CYCLING PERFORMANCE TIPS
Some cyclists have noted that using a stationary trainer or rollers seems much more difficult, target heart rate being similar, than riding outdoors. Why is that? There is an old saying that goes: an hour on the trainer is worth two on the road. One possibility is that when you're on the road, you get "rests" when you're freewheeling down a hill,in a draft, or halfwheeling in a group. On the trainer, you're at a reasonably constant rpm, which is not your normal style. Another is that the absence of distractions such as traffic lights, changing scenery, traffic and road conditions result in more of a focus on your effort - and pain hurts more if you think about it!
Another option is to use step intervals as described in the section on off season training. And if you have the time to make it to the gym, spin classes may offer the best of all worlds - aerobic training, using all your cycling specific muscles, without the boredom of that stationary trainer in the basement.
A stationary trainer allows you to use your own bike without the need to think about your balance while exercising (i.e. you can read a book or watch a movie). If you could buy just one indoor training device, get a good fluid trainer. A model that clamps the bike by the rear dropouts and leaves the front wheel on is much less likely to stress the frame than a model that clamps the front fork and bottom bracket.
Another advantage of a trainer is the ability to vary the training resistance. With good ones you can dial up 700+ watts. Although you can develop strength, you lose the biggest advantage of rollers -- developing a smooth, even pedal stroke. But there is an alternative, you can do one-leg pedaling drills (which may be even more effective for developing a smooth stroke than riding on rollers).
Rollers are an alternative to a fixed, stationary bike. But they have that additional challenge - balance!! Here are a few tips if you decide that rollers (which allow you to train on your own bicycle) are for you.
First thing is to set the rollers correctly. Put the bike on the rollers and set the height of the front wheel the same as the rear one with adjusters or blocks of wood. If this is not done you will be riding up hill and the ballance will be wrong causing untold damage to the perineum etc. The next thing to do is to set the length the same as your bike. A plumb bob from the front axle of your bike should pass as close as possible to the centre of the front roller. A centimetre either way is OK. After this check the level again.
It helps to place the rollers in a doorway so you can hold onto the door frame to get started (an alternative is to have a buddy standing by to give you a hand). Place the bike in the middle of the rollers and start by holding the left of center of the handlebars. Put your right foot in the clips. Keep your head up to keep a focus straight ahead. Practice riding smoothly without bouncing. Try 15 second spurts until you are steady on the bike. Cadences above 140rpm or so can easily be maintained, reaching over 180 rpm in a sprint.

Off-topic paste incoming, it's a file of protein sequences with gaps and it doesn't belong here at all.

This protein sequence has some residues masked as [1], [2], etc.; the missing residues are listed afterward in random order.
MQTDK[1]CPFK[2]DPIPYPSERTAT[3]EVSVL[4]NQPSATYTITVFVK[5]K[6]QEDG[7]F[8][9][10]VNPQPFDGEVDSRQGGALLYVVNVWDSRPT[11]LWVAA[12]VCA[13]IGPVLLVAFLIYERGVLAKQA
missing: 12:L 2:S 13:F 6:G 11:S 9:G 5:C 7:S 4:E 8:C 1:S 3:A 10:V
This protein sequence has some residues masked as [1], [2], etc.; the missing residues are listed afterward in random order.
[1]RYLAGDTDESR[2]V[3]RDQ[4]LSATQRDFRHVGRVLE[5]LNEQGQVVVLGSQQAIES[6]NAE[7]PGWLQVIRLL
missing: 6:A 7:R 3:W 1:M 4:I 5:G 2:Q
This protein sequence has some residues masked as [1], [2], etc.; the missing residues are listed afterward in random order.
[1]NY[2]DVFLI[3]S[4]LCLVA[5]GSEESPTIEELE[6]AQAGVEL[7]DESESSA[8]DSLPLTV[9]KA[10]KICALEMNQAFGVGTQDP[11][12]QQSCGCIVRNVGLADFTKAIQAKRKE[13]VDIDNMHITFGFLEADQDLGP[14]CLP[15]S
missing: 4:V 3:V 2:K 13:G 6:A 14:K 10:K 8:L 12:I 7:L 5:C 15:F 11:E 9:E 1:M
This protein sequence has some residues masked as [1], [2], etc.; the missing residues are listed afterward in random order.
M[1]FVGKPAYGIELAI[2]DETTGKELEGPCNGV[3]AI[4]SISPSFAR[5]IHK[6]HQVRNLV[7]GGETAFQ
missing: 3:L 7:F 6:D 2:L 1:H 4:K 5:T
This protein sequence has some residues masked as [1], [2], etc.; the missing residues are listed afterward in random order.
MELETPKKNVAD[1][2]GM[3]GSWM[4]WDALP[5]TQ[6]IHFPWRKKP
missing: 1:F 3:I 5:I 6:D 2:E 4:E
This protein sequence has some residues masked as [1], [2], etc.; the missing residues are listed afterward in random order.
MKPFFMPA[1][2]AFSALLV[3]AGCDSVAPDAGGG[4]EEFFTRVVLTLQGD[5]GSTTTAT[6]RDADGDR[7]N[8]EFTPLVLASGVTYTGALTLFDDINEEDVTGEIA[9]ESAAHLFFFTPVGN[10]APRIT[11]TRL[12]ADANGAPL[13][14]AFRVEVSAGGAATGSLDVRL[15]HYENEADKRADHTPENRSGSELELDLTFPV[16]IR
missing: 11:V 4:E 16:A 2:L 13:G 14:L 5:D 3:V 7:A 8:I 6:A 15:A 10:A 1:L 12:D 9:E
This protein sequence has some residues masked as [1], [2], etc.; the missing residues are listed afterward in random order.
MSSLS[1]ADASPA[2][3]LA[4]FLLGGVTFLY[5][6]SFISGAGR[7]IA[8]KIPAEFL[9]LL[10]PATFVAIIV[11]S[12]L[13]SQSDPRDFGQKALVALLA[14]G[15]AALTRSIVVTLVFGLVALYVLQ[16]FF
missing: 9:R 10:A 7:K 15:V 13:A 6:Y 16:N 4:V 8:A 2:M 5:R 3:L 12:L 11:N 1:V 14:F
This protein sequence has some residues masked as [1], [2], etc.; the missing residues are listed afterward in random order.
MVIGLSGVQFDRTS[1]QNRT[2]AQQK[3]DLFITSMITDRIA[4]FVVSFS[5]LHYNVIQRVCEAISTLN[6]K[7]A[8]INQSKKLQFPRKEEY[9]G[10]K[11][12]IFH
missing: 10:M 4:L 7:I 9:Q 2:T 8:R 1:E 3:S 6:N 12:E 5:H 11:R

PROS AND CONS
Reasons to consider stationary training:
Remember that having a plan helps fight the boredom, and is a key to making this a positive part of your training program. There are many plans available, but most have common themes.
But before you turn up that stereo, a study of untrained men and women demonstrated that they rode an average of 27% longer when they cycled in silence rather than listening to music. And another study of trained cyclists found that a poorer workout when they cranked up the decibels.What's not clear is whether the hard core riders preferred silence and suffering and made the difference or whether it was the distraction of the music that kept everyone from maxing out.
Since you will monitor these sessions using your heart rate (a heart rate monitor is very helpful if you have one) review the section of this page on the use of a heart rate monitor.
For the week, you will probably want a day or two at 65-72% VO2 max. as recovery days, a day or two at 84-90% VO2 max. to build your aerobic base, and one or two interval sessions:
You are pedaling in the Tour de France. The crowd is cheering as you push yourself up a steep hill. Your thighs are burning. Your breath is coming in gasps. Will you make it? "You've reached the top!" a voice commands. "Back off that tension!" You reach down and loosen the tension on your stationary bike, and come back to reality.
Spinning is one of the newest and hottest exercise classes. Instead of merely tooling along on your stationary bicycle as you thumb through a magazine or watch the latest headline news, you burn up the imaginary road with a roomful of other exercisers, with the lights turned off and the music loud.
Like other exercise classes, spinning is led by an instructor, who barks out commands throughout the 40- to 60-minute session. And like most other exercise classes, spinning starts out with a warm-up and stretching. Then comes the ride, alternating intervals of "hill climbing" (increased tension on the bike) and "sprinting" (less tension). The classes conclude with a cool-down and stretching.
What enthusiasts say they like about spinning is that the amount of tension on the bike is determined by each rider. You can make it as tough or easy a ride as you want to -- only you know for sure. And to help the riders concentrate and set the mood, the lights are usually switched off.
So when it's raining or you get home late and the sun is setting, there are no more excuses. It's either time to head for the basement or the garage where you can catch the evening news, or take an hour at the gym to join in the cameraderie of a spin class. Whichever choice you make, you will have the satisfaction of knowing that you are going to get that edge on the rest of your cycling buds.
YOUR THOUGHTS ON EQUIPMENT